No, I'm not kidding and I don't consider it ridiculous. Issues with balance and pivoting come most readily to mind. It's easy enough to have good balance when you've got another person to balance against, even if you're on your own axis. It's easy enough to pivot correctly enough when you've got someone else to balance against. But take those two fundamental concepts and apply them in, say, overturned ochos, and existing flaws readily become apparent. Things like not having good enough control over your axis and core, like not transferring weight fully before pivoting, like generating the power for a pivot entirely through your own body and how you use your feet.

    Or trusting, enough to be taken off your axis in whatever direction the leader desires.

    Or having a completely free leg. It's all well and good until you start getting into boleos and other quirky things where, if it is not totally free, it won't happen.
    Where did I ever say I was doing it at the expense of others?!?! That's right...I didn't. You seem to have in your mind the idea that Nuevo, by definition, equals lack of discretion, lack of maturity, lack of etiquette. I'm saying that's not true. The way I think of it, Nuevo is a style of dancing, a certain focus/extension of technique, a different feel. None of that says anything about how or when it is executed.

    Once again, you are confusing the execution (when, and under what circumstances) with the style/technique itself. You're talking about floorcraft, which is not the same thing. I'm in wholehearted agreement that poor floorcraft is disruptive, and rude, and dangerous...but Nuevo, by definition, is not any of those things. Unless, of course, you just come from the p.o.v. that All Nuevo Is Bad...in which case we might as well cease the discussion because we'll never agree.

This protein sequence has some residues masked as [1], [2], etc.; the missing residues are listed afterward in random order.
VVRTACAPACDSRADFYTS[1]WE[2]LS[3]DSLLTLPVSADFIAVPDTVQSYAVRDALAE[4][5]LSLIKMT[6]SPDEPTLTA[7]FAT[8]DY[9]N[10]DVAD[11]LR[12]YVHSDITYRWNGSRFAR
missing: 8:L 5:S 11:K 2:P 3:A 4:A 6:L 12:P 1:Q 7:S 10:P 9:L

Well then where, pray tell, should Nuevo be danced? Or, perhaps more correctly, where is it appropriate to dance it. If your answer is never, at any time...again, there's no point. But all milongas are not created equally. In a venue where there is adequate floor space where a couple (or all of them, in some cases) can be doing the biggest move imaginable without any danger to anyone else...I see no harm whatsoever. Lest you think such a place doesn't exist, I can say that I was at one this past weekend. A huge floor, maybe 6-8 couples on the floor at any time, and all the room in the world. No harm there. An outdoor milonga early in the evening when there are few couples, or later when there are lots of people but you're dancing well beyond anyone else...no harm.

    I'm thinkng of the Wiccan Rede: "An that it harm none, do what thou will."

    In other, crowded milongas...big movements are absolutely not appropriate. I won't argue that. There are leaders who just.don't.get.it, who I won't dance with because they have no concept of when things are not appropriate. But when the venue allows, it's not an issue. And they do exist. Here in the United States.

    And I'm telling you, again, that I never said anything about disturbing others. And that I'm in full agreement on this point. And that it does a disservice to everyone to not separate out the issue of floorcraft from the style of dancing itself.

    I haven't joined any group at all. And I disagree that those dancing Nuevo have no respect for the rules of etiquette, simply because they choose to dance Nuevo. I don't break the rules, generally speaking. I dress appropriately (if on the casual side, and usually in pants), and dance appropriately. I don't change all of that when I dance Nuevo. To draw that conclusion is absurd.